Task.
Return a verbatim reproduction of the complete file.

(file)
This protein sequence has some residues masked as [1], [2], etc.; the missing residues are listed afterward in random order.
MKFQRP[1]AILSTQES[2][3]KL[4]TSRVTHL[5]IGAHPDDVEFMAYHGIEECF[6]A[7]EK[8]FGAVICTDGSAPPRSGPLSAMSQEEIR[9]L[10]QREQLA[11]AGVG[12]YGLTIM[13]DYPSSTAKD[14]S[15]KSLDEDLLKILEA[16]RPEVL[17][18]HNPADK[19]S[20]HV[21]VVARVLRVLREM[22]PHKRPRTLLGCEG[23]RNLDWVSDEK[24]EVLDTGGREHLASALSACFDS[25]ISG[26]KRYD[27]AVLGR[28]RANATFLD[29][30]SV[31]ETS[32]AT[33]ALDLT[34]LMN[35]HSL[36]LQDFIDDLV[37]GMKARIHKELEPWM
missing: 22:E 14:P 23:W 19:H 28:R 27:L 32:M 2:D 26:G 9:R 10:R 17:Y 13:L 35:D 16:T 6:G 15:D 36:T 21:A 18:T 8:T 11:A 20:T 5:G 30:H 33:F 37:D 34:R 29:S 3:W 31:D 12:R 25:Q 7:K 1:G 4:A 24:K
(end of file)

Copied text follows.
This protein sequence has some residues masked as [1], [2], etc.; the missing residues are listed afterward in random order.
MKFQRP[1]AILSTQES[2][3]KL[4]TSRVTHL[5]IGAHPDDVEFMAYHGIEECF[6]A[7]EK[8]FGAVICTDGSAPPRSGPLSAMSQEEIR[9]L[10]QREQLA[11]AGVG[12]YGLTIM[13]DYPSSTAKD[14]S[15]KSLDEDLLKILEA[16]RPEVL[17][18]HNPADK[19]S[20]HV[21]VVARVLRVLREM[22]PHKRPRTLLGCEG[23]RNLDWVSDEK[24]EVLDTGGREHLASALSACFDS[25]ISG[26]KRYD[27]AVLGR[28]RANATFLD[29][30]SV[31]ETS[32]AT[33]ALDLT[34]LMN[35]HSL[36]LQDFIDDLV[37]GMKARIHKELEPWM
missing: 22:E 14:P 23:W 19:H 28:R 27:L 32:M 2:D 26:G 9:R 10:R 17:Y 13:L 35:D 16:T 6:G 15:D 36:T 21:A 18:T 8:T 11:A 20:T 5:G 30:H 33:F 37:D 34:R 29:S 3:W 31:D 12:R 25:Q 7:K 1:G 4:A 24:K